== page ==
This year I’m participating in a trial of the Super Composter hot-bin for the folks at SoilFixer.
Progress to-date goes like this: I’ve been sent a Super Composter hot composting bin to test out, which I set up back in May. The initial load of compostable materials went in on a dull day at the beginning of June. At the end of August the first batch was checked, removed and replaced with a second batch of greens and browns.
Round Two Results
This second batch contained more greens (nitrogen-rich) than the mostly browns (carbon-rich) initial load, and as a result achieved much more impressive temperatures. A couple of days after loading, the temperature in the bin had reached an impressive 40oC, which was 10oC higher than the highest reached in the first batch, and roughly twice the highest recorded in the standard-issue black plastic compost bin that I was using as a control. They tailed off gradually over the next couple of weeks, as the bacterial activity within the compost steadily decreased, although I didn’t add any fresh material, which could have kept the temperature a bit higher.
Yesterday, with six weeks or so on the clock for the second run, I decided to take another look at the contents of the bin. The temperature had fallen back to 18oC, only a few degrees above the ambient on a cool, but sunny Autumn day. The contents were already looking good though:
Yes, there’s still quite a lot of woody, twiggy material in there, but much of it was already quite fragile and crumbled easily. No ants this time, but plenty of worms, which is always good to see. Whilst I wouldn’t us this grade of compost for seed sowing, I’d be quite happy using it as a rough mulch, or at this time of year in particular, to add to a no-dig bed for incorporation over the winter. So that’s cuttings to usable mulch-compost in just six weeks, which is pretty impressive. For the time being though, I’ve added it to the control bin (as I did with the first batch) to allow it to continue to decompose until I need it, whilst I set up the Super Composter for another batch.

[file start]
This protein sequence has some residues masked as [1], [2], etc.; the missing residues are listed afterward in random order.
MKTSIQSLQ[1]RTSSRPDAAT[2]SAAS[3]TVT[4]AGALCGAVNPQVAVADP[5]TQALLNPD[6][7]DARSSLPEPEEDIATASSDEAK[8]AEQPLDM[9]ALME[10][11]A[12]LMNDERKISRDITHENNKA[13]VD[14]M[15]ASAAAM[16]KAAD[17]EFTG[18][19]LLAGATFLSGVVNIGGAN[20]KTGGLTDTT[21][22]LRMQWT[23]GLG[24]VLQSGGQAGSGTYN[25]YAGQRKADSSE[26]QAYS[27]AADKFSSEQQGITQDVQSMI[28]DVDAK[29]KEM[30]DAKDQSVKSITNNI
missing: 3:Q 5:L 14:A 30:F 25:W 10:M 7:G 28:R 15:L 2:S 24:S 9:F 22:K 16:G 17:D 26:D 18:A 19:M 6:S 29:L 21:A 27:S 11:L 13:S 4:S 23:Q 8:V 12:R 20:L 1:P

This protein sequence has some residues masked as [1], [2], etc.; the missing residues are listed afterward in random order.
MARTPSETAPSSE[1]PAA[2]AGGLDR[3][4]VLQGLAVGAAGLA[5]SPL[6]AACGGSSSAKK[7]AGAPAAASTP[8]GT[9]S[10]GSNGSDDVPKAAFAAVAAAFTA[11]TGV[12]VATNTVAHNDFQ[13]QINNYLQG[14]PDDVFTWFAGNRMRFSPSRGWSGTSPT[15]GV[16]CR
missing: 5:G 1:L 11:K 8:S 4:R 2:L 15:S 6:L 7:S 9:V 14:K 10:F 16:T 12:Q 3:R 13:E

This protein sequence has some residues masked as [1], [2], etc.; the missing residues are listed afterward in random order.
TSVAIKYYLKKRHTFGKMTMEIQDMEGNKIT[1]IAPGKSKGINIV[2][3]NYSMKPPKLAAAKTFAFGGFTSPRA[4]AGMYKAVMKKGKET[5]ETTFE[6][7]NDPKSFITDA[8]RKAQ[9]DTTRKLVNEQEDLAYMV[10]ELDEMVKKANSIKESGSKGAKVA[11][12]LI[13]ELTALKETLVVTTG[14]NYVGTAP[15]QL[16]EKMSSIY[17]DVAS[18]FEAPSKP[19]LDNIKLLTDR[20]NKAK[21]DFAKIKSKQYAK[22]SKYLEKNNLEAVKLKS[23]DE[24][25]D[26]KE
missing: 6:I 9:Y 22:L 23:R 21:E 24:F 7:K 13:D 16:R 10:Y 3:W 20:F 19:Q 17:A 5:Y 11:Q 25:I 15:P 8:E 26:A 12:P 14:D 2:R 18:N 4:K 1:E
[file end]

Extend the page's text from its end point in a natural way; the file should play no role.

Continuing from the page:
I’d been in touch with Tony at SoilFixer and he’d suggested that the lower-than-ideal temperatures – the bin should be reaching 60oC without too much trouble – could be down to an air-flow issue. He sent me four lengths of seep hose and suggested I install them in a lattice beneath the bin, ensuring the ends protruded from under the sides. This should allow air to be drawn up through the compost, helping oxygen to reach the hard-working bacteria and preventing the development of anaerobic conditions. I did as he suggested, and so this was what the bin looked like before I re-filled it:
Round Three Setup
This time I decided to try a quick variation: I added a few inches of the previous batch back into the bottom of the bin to act as a starter; hopefully ensuring that bacteria and fungal hyphae get a good head-start on breaking down the new material. I also added another layer to the top of the bin once I’d filled it. Again, I used whatever was in the open compost bay, so a good mix of semi-composted and fresh green material. As there wasn’t quite enough there to fill the bin, I ripped up a spare patch of Nasturtium and cut back a couple of overly-large comfrey plants, cramming it all in and adding handfuls of Soilfixer’s biochar-based compost activator as I went.
That’s the newly-filled bin: a nice-looking lasagne of fresh greens and semi-composted green-browns. Nothing too twiggy or solid in this batch, so I’m expecting it to break down quite quickly, although whether or not the lower ambient temperatures at this time of year will have much of an effect remains to be seen.
I’m planning to get down to the plot to check the temperature – which dropped down to 8oC for the new batch – in the next couple of days, but the weather forecast is pretty foul, so we’ll see what happens. In any case, I’ll leave this batch to work for another six to eight weeks, which will take us up to the end of November, and then see if there’s anything usable in there before winter sets in.
As always, I’ll keep you posted. Thanks for reading and if you have any questions or observations please feel free to post a comment below and I’ll get back to you as soon as I’m able to.